Religion and HIV/AIDS – how lives are being lost and saved

By Tessa Kendall, Senior Campaigns Officer

The BBC has reported that at least three people in London with HIV/AIDS have died after they stopped taking life-saving drugs because their Evangelical Christian pastors told them that God would heal them.

However, the image portrayed in the media of religious leaders effectively sentencing people to death is not the whole story. Before calling for faith and healthcare to be completely separated, it is important to consider both the harmful effect of belief and how it can help. In some cases, pastors are the best people to deliver the information people need.

Prof Jane Anderson, director of the Centre for the Study of Sexual Health and HIV in Hackney said: “We see patients quite often who will come having expressed the belief that if they pray frequently enough, their HIV will somehow be cured. We have seen people who choose not to take the tablets at all, so sometimes die.”

These healing claims are often made in African churches. HIV prevention charity African Health Policy Network (AHPN) says a growing number of London churches have been telling people that the power of prayer will “cure” their infections. Francis Kaikumba, chief executive of AHPN, said a family member committed suicide last year after being convinced by a church he did not suffer from a mental health problem.

AHPN cited the Nigerian Synagogue Church Of All Nations (SCOAN), which has its UK HQ inLondon. HIV/AIDS healing is listed on its website, along with cancer healing and baby miracles.

Ugandan freethinker James Onen is currently in the UK giving talks about his battle against superstition in his country. One of the problems he encounters is people not taking their medications because they are told by their pastors that God will cure them.

Although many African churches make claims for healing, they are not the only ones. The Universal Church of the Kingdomof God has also made claims for healing. This is the Church, founded in Brazil, whose UK headquarters are in the former Rainbow Theatre at FinsburyPark, north London. Some of their adverts for cures have been banned by the Advertising Standards Authority, as you can read here. It came to prominence over the murdered baby Victoria Climbie case where a pastor at the Church is reported by the BBC to have said, a week before her death, that “the eight-year-old told him Satan had told her to burn herself.”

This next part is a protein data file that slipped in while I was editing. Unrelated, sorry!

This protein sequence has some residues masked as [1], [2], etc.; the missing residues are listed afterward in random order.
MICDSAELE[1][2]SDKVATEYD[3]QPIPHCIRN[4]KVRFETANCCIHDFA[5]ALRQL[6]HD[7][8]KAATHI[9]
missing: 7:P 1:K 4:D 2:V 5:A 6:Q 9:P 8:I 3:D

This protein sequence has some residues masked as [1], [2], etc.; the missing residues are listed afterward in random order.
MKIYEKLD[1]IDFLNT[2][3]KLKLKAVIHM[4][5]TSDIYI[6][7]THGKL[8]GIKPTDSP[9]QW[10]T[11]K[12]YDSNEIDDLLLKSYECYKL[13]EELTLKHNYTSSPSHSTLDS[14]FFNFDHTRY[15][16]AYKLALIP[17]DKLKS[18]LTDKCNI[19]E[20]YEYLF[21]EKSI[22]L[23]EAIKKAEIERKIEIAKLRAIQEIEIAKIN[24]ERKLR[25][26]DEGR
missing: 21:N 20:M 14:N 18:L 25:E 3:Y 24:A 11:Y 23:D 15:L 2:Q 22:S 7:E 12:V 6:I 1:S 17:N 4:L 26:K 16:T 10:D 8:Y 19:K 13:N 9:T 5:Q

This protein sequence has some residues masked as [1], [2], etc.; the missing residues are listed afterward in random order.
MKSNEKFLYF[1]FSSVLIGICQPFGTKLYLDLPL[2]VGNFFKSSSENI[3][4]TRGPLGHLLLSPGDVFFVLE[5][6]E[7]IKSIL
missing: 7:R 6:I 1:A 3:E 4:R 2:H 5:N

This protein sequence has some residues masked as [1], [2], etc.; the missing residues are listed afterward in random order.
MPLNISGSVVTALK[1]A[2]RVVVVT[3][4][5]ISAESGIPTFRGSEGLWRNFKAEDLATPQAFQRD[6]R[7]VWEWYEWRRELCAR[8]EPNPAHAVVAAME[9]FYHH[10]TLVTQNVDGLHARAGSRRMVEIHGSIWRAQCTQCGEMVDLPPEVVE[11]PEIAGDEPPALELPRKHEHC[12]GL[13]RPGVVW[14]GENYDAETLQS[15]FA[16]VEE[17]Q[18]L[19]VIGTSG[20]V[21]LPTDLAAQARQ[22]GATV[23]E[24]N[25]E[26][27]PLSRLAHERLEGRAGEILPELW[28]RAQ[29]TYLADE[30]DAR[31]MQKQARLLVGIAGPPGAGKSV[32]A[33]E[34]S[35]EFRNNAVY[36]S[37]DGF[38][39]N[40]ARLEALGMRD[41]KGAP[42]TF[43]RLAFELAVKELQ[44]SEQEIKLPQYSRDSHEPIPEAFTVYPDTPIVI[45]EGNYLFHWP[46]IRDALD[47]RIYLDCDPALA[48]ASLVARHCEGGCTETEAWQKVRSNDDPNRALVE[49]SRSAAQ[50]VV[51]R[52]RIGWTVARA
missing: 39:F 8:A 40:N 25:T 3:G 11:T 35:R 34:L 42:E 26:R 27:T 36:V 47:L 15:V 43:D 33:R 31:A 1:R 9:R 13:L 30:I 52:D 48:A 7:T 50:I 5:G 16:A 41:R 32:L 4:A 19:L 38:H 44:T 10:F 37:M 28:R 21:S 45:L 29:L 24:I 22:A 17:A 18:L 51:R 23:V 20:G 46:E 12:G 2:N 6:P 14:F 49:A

However, there are initiatives where faith leaders work alongside clinicians. Alastair Duncan, Principal Dietician at Guy’s and St Thomas’ Hospital said:

“There are some great initiatives in the UK and in Africa where pastors and traditional healers are educated about the realities of HIV, particularly around the fact that antiretrovirals can completely suppress HIV replication allowing the immune system to fully recover. These pastors and healers then go on to encourage people to come forward for testing and treatment. We have had a couple of these patients at my clinic who were in the early stages of life-threatening HIV-related conditions, and have been caught in time to be treated completely as a result.

“There is no reason why religion or traditional healing methods should prevent treating HIV with antiretrovirals. In Africa, for example, traditional healers are educated around which herbal medicines stop antiretrovirals working so that both approaches can be used safely together.”

On the other hand, he said that “pastors advising people not to take life-saving treatment” (often those newly diagnosed with HIV and overwhelmed both emotionally and physically, “could be leaving themselves open to prosecution under legislation protecting vulnerable adults.”